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Although many industries have been quick to implement cloud-based solutions, the healthcare industry has been hesitant to fully adopt cloud-computing solutions. While a portion of this hesitancy stems from legitimate privacy concerns and the need to protect patients’ private health information in accordance with HIPAA regulations, the industry’s slow implementation of cloud-based solutions can primarily be attributed to a general disinterest in the adoption of new technology (See Challenges of Cloud Computing In Healthcare Integration).

From an IT perspective, cloud-computing privacy concerns have already been addressed. Many IT groups have already established cloud servers that are HIPAA compliant for both healthcare applications and patient data storage. These clouds are able to offer a higher level of data security than available from most healthcare IT departments. Scalability allows cloud computing to offer healthcare organizations better security at a lower cost. By outsourcing software hosting, maintenance and support to cloud computing providers, healthcare organizations will be able to drastically consolidate IT infrastructure. By adopting cloud computing solutions, local and regional healthcare organizations will be able to reduce their overall IT costs while simultaneously obtaining dependable, secure, and readily accessible technology solutions that might otherwise be unattainable.

Cloud computing technologies can offer tremendous benefits to an organization. Cloud servers are capable of handling a greater number of transactions in a quicker time than traditional healthcare servers. Clouds also allow for information to be shared in real time. Applications can be used from any computer on the cloud’s server as opposed to traditional healthcare applications that require installation on specific servers. Data recovery is also more secure in the cloud. A cloud server can reproduce entire servers, applications, information, and software to alternate locations, thereby minimizing data loss and providing faster recovery times.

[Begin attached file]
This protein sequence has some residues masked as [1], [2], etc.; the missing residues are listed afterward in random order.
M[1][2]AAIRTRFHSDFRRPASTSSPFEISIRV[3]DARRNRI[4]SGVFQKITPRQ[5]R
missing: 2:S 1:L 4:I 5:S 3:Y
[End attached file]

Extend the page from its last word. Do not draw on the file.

In a time when the economic reform of healthcare is inevitable, cloud computing offers a variety cost-reduction methodologies. While directly reducing an organization’s IT costs, cloud-computing technologies will also inevitably increase the organization’s productivity. Cloud computing will directly enhance the business sustainability of an organization (for examples of how see “Cloud Computing for Healthcare; Compliance, Disaster Recovery & Business Sustainability“). In a recent op-ed in the New York Times, Vivek Kundra wrote about the potential monetary value of the increased productivity that cloud computing could offer.  His op-ed opined that “In health care alone, a productivity increase of 1 percent in the next 10 years — much of which could be achieved with cloud-based services — represents a $300 billion value”. At the end of the article, Kundra makes a blatant warning to resistant organizations. “Public and private organizations that preserve the status quo of wasteful spending will be punished, while those that embrace the cloud will be rewarded with substantial savings and 21st-century jobs”.

Vivek Kundra’s obvious distaste for organizations that are reluctant to embrace cloud-computing technology is a feeling shared by many, including myself. Why would any organization hesitate to implement a technology that would reduce costs and increase productivity? The healthcare industry’s utilization of cloud computing technologies will consolidate IT infrastructure, increase business sustainability, and allow healthcare organizations and providers to refocus their energy and resources to the patients and improving patient care.


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More Stories By Bob Gourley

Bob Gourley writes on enterprise IT. He is a founder of Crucial Point and publisher of